Choosing a Trucking Company: Home Time

Choosing a Trucking Company: Home Time

Home time means different things to different people. Some operators require every weekend off (non-negotiable) while for others two days during the week is sufficient. There are also some operators who define home time as “four hours for laundry”.

Not only does home time change from one driver to the next, home time demands can also fluctuate seasonally within each driver. There are seasons when any and all loads are accepted, while other times more conservative values prevail. These “seasons” often time correspond with either personal cash flow or relationship demands (Christmas bills verses Christmas time or anniversary time verses anniversary bills). Additionally, driver home time demands can fluctuate within the seasons of life itself (single, attached, young married, young children, teenage children, empty nest or divorced). Each driver has their very own range of acceptable and unacceptable treatment in all seasons.

Different companies can sometimes have a wide range of philosophies on home time. Some companies can provide regular predictable schedules, while others stretch all definitions to beyond breaking points. This huge variation can even be within the company itself, practically speaking between one dispatcher and another. Whether the company has a clear corporate standard or an undefined one, each company deals with the tension this issue brings.

I became familiar with one company that was purposely hostile to family life. They weren’t yet openly prejudicial or discriminatory (hiring only unattached drivers) but their culture strongly flowed towards single lifestyles. They were often openly hostile to infringing spouses (or at least what they thought was infringing) and they purposely trained certain staff members to assist in expediting driver divorces or present/encourage potential divorces whenever possible. They displayed it as a “service” to struggling drivers but behind closed doors, at Sr. management level, they openly believed divorced drivers are more committed to company values. They sincerely thought they were doing the right thing. I was even expecting someone to be appointed VP of divorce.

However, at times it appeared to me the philosophy simply was a means to justify Sr. Management personal lifestyles (if I’m gonna be wild and unattached I’m selling it to others as well). Whether that was actually the case or whether it was simply a selfish belief that drivers are: a dime a dozen, expendable, or not worth investing into is hard to tell. I failed mind reading 101.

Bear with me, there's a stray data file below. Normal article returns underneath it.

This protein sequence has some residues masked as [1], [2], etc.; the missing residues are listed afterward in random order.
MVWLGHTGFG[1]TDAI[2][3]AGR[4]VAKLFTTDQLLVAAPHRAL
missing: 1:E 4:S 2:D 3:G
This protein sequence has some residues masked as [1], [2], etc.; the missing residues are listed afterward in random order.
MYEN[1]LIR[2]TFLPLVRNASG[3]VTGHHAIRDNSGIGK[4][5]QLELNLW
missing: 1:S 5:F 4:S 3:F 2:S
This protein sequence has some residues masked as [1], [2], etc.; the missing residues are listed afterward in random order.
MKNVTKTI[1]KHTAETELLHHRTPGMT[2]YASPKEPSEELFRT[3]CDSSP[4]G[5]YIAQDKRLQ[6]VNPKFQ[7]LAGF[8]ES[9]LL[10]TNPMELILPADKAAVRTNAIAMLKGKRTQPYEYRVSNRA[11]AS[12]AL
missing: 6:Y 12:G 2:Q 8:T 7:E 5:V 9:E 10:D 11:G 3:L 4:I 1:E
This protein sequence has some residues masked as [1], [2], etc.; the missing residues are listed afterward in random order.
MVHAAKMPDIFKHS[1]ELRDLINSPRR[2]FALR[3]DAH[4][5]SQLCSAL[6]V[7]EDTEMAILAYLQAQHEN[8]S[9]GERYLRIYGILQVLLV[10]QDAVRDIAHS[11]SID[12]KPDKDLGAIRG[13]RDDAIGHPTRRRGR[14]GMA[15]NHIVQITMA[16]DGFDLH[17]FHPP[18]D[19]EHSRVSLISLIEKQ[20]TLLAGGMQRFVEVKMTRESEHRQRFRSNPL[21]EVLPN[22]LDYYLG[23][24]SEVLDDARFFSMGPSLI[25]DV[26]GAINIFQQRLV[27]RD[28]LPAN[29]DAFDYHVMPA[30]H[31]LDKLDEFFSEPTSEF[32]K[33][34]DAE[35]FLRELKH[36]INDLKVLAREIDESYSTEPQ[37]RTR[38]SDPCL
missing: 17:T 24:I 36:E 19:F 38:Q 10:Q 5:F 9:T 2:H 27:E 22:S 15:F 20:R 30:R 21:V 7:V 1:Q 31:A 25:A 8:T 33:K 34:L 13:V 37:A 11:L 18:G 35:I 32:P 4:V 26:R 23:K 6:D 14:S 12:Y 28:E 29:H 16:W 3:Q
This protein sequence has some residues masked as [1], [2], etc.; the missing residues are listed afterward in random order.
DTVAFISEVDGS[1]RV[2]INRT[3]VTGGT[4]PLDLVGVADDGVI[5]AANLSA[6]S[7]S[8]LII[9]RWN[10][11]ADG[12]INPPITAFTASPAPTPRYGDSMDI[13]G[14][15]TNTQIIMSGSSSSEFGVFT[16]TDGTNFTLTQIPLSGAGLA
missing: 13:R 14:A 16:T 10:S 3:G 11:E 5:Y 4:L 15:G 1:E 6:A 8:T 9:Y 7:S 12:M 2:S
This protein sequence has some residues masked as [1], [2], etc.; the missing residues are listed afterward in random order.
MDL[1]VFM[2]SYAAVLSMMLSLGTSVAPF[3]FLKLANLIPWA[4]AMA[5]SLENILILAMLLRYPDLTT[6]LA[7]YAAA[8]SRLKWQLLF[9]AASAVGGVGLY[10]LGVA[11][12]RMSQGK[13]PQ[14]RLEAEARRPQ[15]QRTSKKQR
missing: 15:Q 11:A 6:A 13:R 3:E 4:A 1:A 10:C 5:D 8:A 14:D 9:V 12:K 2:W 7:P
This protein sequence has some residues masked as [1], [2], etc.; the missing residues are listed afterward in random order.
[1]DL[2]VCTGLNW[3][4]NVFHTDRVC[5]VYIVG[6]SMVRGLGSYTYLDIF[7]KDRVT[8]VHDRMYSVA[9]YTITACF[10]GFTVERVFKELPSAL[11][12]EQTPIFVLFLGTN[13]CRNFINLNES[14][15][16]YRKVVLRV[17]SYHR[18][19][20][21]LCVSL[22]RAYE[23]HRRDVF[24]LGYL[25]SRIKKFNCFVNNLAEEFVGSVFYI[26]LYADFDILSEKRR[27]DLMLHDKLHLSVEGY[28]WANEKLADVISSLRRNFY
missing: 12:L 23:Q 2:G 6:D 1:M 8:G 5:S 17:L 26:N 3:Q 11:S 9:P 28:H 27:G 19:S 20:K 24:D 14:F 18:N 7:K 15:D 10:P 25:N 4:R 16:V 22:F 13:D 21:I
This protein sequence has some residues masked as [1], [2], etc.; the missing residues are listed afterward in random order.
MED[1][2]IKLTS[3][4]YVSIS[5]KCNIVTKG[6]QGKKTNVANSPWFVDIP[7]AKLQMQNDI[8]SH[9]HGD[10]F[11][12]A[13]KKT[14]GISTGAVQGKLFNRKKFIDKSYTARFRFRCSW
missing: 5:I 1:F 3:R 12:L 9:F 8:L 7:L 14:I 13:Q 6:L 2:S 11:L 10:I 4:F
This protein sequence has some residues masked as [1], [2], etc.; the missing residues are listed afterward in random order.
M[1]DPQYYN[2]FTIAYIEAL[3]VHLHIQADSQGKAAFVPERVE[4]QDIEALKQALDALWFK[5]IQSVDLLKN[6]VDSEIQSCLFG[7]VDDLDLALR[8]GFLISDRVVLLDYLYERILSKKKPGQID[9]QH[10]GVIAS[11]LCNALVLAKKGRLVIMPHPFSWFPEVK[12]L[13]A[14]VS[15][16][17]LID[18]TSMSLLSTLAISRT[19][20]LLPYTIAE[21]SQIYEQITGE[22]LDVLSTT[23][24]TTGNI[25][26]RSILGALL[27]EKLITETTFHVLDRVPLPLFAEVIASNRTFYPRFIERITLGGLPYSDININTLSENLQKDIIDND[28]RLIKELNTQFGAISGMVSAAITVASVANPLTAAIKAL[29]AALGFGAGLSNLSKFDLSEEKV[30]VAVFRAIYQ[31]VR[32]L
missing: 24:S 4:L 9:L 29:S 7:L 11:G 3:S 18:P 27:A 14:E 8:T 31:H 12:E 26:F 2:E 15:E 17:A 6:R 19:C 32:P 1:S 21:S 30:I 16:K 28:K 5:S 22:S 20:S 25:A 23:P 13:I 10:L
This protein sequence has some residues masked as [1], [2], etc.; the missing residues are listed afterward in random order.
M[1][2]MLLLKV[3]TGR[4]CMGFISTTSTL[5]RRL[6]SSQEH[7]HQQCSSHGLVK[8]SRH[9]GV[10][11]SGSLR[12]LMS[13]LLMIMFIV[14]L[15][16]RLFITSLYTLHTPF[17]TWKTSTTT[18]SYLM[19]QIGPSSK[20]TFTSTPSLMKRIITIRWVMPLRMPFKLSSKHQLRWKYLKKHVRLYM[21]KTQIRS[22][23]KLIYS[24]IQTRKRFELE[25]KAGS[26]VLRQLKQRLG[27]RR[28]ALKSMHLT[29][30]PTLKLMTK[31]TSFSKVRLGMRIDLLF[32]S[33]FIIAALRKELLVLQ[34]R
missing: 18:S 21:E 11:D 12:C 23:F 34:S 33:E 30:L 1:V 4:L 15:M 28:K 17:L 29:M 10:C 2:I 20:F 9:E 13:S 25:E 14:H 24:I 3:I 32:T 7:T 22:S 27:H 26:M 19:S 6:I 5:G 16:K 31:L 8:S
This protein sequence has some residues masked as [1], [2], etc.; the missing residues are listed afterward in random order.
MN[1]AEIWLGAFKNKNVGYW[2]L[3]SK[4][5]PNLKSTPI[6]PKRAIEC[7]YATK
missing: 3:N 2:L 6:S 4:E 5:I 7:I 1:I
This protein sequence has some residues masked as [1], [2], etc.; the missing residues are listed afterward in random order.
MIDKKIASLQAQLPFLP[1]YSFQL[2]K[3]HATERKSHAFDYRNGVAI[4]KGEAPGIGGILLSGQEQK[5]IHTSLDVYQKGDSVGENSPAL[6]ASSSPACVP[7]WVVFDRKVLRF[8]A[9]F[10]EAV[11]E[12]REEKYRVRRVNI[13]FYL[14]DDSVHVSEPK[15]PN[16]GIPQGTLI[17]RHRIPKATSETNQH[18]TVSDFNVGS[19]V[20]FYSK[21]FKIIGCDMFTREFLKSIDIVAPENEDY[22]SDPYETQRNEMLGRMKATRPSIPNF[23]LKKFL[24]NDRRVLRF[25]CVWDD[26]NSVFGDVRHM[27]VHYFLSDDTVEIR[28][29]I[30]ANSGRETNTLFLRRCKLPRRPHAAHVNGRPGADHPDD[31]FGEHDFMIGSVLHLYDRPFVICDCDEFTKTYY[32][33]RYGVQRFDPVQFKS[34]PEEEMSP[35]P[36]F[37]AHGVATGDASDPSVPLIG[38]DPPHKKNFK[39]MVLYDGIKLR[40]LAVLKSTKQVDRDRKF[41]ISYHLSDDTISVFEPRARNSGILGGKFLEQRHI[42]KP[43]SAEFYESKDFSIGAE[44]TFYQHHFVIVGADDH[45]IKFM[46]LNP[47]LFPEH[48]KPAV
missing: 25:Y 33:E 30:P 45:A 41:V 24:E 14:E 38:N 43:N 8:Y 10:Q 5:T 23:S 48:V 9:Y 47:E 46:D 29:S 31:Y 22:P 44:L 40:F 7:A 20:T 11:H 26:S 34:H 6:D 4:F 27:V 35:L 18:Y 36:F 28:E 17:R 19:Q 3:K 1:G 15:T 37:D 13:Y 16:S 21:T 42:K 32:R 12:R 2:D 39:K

Management philosophies like that aren’t born over night, they are usually introduced gradually. Then, like the squeeze of a boa constrictor slowly crushes a family lifestyle from the corporate culture.

It’s my personal belief that non-family oriented corporate culture produces short term positive results and long term negative ones (on average), replacing a predictable stress on customer service with a much more volatile one.

More often than not divorces produce: pain, hardship, financial devastation and personal insecurity. It’s often followed by some form of depression and less-productive/accountable lifestyles. None of these features produce long term positive work performance.

I’m an accountant. I’ve been one for 30 years. I’ve seen and walked with many variations of lifestyles. Though every principle has its noted exceptions those who have strong secure families have predictable positive performances. If I was a trucking company building a team of professional drivers I would be foolish to ignore these high producers. I would be equally foolish to convert the predictable to the volatile, regardless of my personal prejudices. It all affects company moral.

It would be narrow of me to discuss home time without the typical conflict each request may bring. During seasons of high turnover in the industry statements like the following regularly occur:

“…I told the company six weeks in advance I needed that weekend off. The last three trips I asked if the load would risk affecting my time off. I was assured it wouldn’t. When I finally realized I wouldn’t make it… I hit the roof. I won’t be treated that way. I found out another load could EASILY have been swapped with me… I can’t trust them any more!”

Short Changing home time needs short changes driver personal priorities and commitments. It’s a slippery slope that too often backfires on the trucking company. Choosing the right company requires a sober evaluation of both the driver and the company culture/policies. It’s a debate well worth having

Robert Scheper

Robert D Scheper has a Masters Degree in Business Administration and is the author of two books, “Making Your Miles Count: Taxes, Taxes, Taxes” and "Making Your Miles Count: Choosing a Trucking Company".

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